3) Why am I launching the app? If your primary goal is to build a consumer base, stop right there. Do not pass ‘Go’ or fork over any money toward that app until you’ve got a consumer base. Not that you can’t attract more business via mobile app, but it’s an expensive way to market your brand, and, again, not very effective. Instead of having one marketing strategy for your business, you also must have an independent strategy for marketing your app, thereby investing time and money trying to convince people that they need an app to do business with a company they’ve never heard of. It gets complicated and I do not recommend it.

There Are Other Ways To Go Mobile

Fortunately, there are tons of other ways to reach consumers on the go, many of which are free of charge. Location-based apps like Yelp! and Foursquare let consumers check-in to your business with their mobile phones, write reviews and share their location with friends via social networks. You don’t have to spend a dime to appear in these apps, but you can pay for premiums, like being a featured location in searches, or providing special promotions and deals.

Don’t forget that social media is also mobile. Facebook and Twitter users are accessing their accounts as much by phone as by computer. Know your audience. If you have a fan page, speak to your mobile users as much as your traditional computer interface users. Encourage them to take on-the-spot photos, to talk about how long they’ve been waiting in line at their grocery store, and more. Find freedom in their freedom. And this mode of mobile advertising is free too!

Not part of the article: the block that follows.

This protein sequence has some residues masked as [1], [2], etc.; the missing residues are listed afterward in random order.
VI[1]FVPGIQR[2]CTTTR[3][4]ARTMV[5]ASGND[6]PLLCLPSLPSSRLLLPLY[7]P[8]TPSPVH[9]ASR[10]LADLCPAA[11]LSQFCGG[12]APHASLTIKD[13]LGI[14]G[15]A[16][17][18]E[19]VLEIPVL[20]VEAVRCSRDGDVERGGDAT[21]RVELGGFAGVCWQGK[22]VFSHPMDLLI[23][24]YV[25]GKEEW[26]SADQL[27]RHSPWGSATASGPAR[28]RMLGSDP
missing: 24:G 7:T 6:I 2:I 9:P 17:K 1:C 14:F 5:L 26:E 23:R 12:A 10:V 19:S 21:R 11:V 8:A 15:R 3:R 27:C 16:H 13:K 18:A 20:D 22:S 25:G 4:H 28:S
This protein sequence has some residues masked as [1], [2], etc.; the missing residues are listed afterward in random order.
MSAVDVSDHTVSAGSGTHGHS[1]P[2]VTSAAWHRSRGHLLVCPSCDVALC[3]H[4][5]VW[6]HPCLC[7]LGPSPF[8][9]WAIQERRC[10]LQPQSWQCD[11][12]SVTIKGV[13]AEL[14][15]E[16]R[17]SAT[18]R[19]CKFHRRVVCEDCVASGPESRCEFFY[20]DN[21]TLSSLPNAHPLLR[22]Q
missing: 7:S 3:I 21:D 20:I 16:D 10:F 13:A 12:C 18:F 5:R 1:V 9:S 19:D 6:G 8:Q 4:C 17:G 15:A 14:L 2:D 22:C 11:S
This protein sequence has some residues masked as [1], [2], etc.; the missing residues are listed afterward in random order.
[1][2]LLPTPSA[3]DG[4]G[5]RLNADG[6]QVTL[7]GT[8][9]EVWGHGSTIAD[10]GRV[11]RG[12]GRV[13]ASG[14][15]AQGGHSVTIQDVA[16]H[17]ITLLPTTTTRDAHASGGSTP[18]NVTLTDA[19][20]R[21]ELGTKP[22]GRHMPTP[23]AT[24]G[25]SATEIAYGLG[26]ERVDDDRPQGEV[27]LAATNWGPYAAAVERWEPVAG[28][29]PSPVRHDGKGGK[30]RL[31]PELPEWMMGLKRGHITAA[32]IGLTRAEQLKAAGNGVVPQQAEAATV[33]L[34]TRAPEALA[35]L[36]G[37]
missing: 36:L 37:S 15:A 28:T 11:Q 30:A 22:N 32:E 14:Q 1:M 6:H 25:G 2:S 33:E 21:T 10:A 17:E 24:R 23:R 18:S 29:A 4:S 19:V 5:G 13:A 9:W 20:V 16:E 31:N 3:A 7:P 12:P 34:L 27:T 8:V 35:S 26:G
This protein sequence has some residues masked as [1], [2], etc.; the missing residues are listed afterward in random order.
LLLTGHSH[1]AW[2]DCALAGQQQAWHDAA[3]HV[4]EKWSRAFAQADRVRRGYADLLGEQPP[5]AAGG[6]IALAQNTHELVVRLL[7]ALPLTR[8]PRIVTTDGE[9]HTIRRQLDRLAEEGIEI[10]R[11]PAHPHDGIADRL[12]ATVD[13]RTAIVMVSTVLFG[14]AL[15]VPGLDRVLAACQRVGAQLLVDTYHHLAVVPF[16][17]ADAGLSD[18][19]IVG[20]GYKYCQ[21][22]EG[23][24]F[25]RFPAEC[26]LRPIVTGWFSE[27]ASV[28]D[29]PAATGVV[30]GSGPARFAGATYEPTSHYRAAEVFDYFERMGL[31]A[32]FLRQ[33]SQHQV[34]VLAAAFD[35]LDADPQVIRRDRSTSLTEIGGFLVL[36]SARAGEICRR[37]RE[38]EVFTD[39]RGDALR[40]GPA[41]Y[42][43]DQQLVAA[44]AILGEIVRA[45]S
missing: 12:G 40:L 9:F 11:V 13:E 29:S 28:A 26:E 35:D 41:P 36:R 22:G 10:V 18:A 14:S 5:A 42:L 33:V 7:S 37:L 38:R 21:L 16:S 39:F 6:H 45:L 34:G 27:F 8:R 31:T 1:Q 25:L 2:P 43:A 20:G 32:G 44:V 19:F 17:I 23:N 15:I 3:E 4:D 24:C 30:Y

Of course, you can always pay for mobile spots, ad services like AdMob, TapJoy, Google Mobile Ads, and InMobi are all great ways to launch and monitor mobile ad campaigns. From mobile banner ads to placement in mobile apps, these ad services have you covered, are easy to use, and can be tailored to your business needs.

If you’re still unsure of how to go mobile, consult your friendly neighborhood mobile marketing pro, or reach out to me anytime at solange DOT deschatres AT gmail DOT com to discuss how I can guide you through a safe, cost-effective journey into the mobile wilderness.

Cheap Thrills Are Not So Cheap: Why “Casual Gaming” Is Failing

Walking around San Francisco’s SOMA district last week, I noticed a dark cloud hanging overhead, and it wasn’t just the usual marine layer. Zynga, one of the heavy hitters in that area, is facing a dismal prognosis. The company that made its mark with Farmville and Mafia Wars via Facebook isn’t harvesting any cash crops this year. In fact, its stocks have plummeted almost 80 percent in 2012. That’s a whole lotta lettuce.

The casual gamer market was great for a while, but, as the label suggests, the consumer doesn’t want to invest too much of his or her time playing around in virtual worlds, especially if he or she isn’t getting much out of it in real life. The entertainment value of these games weakens over time. A person can only obtain so many virtual cattle before he or she becomes virtually lactose intolerant–that is, a casual consumer can get sick of doing the same thing over and over again for only virtual rewards.